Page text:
Did this baptism of fire unlock the disciples’ ability to perform the works of God? I would suggest that the answer is ‘yes.’ In some incomprehensible way, the second baptism was a prerequisite to the apostles’ ability to heal the sick and perform the other miracles recorded in the scriptures. The baptism of fire carries with it the sanctification of the body, all sins are put in remission, and the person is clean. It is then, in this sanctified condition, that the apostles were able to channel the powers of heaven in the performance of miracles.
In the meridian of time, both among the Jews and the Nephites, the twelve were shown to experience the baptism of fire and the Holy Ghost prior to their miracles and healings. Could it be that, just as the baptism of fire and the Holy Ghost is the gate to the strait and narrow path (2 Nephi 31:17-18), that the same baptism of fire is the gate to the demonstration of the works of God by His apostles?
What does our modern leadership say about the second baptism? Here is one example from the general conference address by Boyd K. Packer in October 2007:
To my great surprise, I was called to meet with President David O. McKay. He took both of my hands in his and called me to be one of the General Authorities, an Assistant to the Quorum of the Twelve Apostles.
A few days later, I came to Salt Lake City to meet with the First Presidency to be set apart as one of the General Authorities of the Church. This was the first time I had met with the First Presidency—President David O. McKay and his counselors, President Hugh B. Brown and President Henry D. Moyle.
President McKay explained that one of the responsibilities of an Assistant to the Twelve was to stand with the Quorum of the Twelve Apostles as a special witness and to bear testimony that Jesus is the Christ. What he said next overwhelmed me: “Before we proceed to set you apart, I ask you to bear your testimony to us. We want to know if you have that witness.”
I did the best I could. I bore my testimony the same as I might have in a fast and testimony meeting in my ward. To my surprise, the Brethren of the Presidency seemed pleased and proceeded to confer the office upon me.
That puzzled me greatly, for I had supposed that someone called to such an office would have an unusual, different, and greatly enlarged testimony and spiritual power.
It puzzled me for a long time until finally I could see that I already had what was required: an abiding testimony in my heart of the Restoration of the fulness of the gospel through the Prophet Joseph Smith, that we have a Heavenly Father, and that Jesus Christ is our Redeemer. I may not have known all about it, but I did have a testimony, and I was willing to learn.
I was perhaps no different from those spoken of in the Book of Mormon: “And whoso cometh unto me with a broken heart and a contrite spirit, him will I baptize with fire and with the Holy Ghost, even as the Lamanites, because of their faith in me at the time of their conversion, were baptized with fire and with the Holy Ghost, and they knew it not” (3 Nephi 9:20; emphasis added).
Over the years, I have come to see how powerfully important that simple testimony is. I have come to understand that our Heavenly Father is the Father of our spirits (see Numbers 16:22; Hebrews 12:9; D&C 93:29). He is a father with all the tender love of a father. Jesus said, “For the Father himself loveth you, because ye have loved me, and have believed that I came out from God” (John 16:27).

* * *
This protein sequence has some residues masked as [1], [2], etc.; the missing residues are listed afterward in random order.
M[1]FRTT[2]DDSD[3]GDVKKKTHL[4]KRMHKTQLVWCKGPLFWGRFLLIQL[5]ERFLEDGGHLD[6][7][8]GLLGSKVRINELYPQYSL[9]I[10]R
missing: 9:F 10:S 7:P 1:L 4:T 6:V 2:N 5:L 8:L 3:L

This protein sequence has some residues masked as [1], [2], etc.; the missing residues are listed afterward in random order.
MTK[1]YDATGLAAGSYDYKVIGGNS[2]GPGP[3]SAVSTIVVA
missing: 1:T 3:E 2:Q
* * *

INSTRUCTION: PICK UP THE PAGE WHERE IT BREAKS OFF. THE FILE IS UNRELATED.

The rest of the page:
Next year, in the General Conference held in April 2008, Christofferson added this clarification:
You should remember that the remarkable examples of King Benjamin’s people, Alma, and some others in scripture are just that—remarkable and not typical. For most of us, the changes are more gradual and occur over time. Being born again, unlike our physical birth, is more a process than an event. And engaging in that process is the central purpose of mortality.
As I read and re-read these recitation of the church’s apostles experience, I came away with several points of his presentation. One, a simple testimony is all that Packer believes is needed to be an apostle. Apostles shouldn’t expect any great, unusual, or different spiritual power. Two, Packer has wrested the scriptures in 3 Nephi to support an incorrect conclusion. The 300 Lamanites, as referenced in 3 Nephi 9:20, weren’t the recipients of some long term imperceptible change as suggested by Packer and Cristofferson, rather they could not understand what was happening around them and had to be instructed as to what they were experiencing. The event is recorded in Helaman, chapter five. I would note that in the footnotes associated with verse 45, there is a pointer to 3 Nephi 9:20. This reinforces the point that the idea that “they knew it not” should not be used to support the idea that the baptism of fire is a process rather than event. Rather, they needed to be ‘coached’ as to what was happening. They knew it not because they understood it not.
If our modern apostles don’t believe that the baptism of fire is integral to the gospel, and what I would consider a prerequisite to extending the power of the priesthood, how can we expect them to perform the miracles attendant to this position? If the church is a ‘true’ restoration of the past organization, should we not expect the apostles to exhibit the same attributes as those twelve selected by Christ among the Jews and the Nephites? Should they not be the conduit through which the powers of heaven rain down miracles upon the members?
I believe that we all can have faith work in our lives. We each can be the recipient of miracles based on our individual faith. However, I believe that the scriptures puts a specific emphasis on the performance of miracles by those twelve who are called to serve in the position of apostle. They are to demonstrate the works of God rather than the works of men.
Following His exposition of the gospel in 3 Nephi, chapter 27, verse 21, Christ told the twelve what should be done in His church:
…ye know the things that ye must do in my church; for the works which ye have seen me do that shall ye also do; for that which ye have seen me do even that shall ye do;
What works was Christ referring to? According to 3 Nephi 26, verse 15, He ”healed all their sick, and their lame, and opened the eyes of their blind and unstopped the ears of the deaf, and even had done all manner of cures among them, and raised a man from the dead, and had shown forth his power unto them…”
These are the works of God. These are the miracles and wonders performed by Peter and the apostles among the Jews. These are the healings performed by the twelve apostles among the Nephites. These are the works of God that should be demonstrated by those who are called to the same position in the modern church.
Why is it not happening? It is because the church is in apostasy. It is because the leadership of the church has changed the everlasting covenant which is the fulness of the gospel (D&C 66:2). Without a correct understanding of the baptism of fire and the Holy Ghost, the gospel is not that which was defined by Christ, and the works of God cannot be demonstrated in His church. This is the message of the 27th chapter of 3 Nephi.
We are all called upon to repent and return. I suggest we get moving in that direction.
What think ye?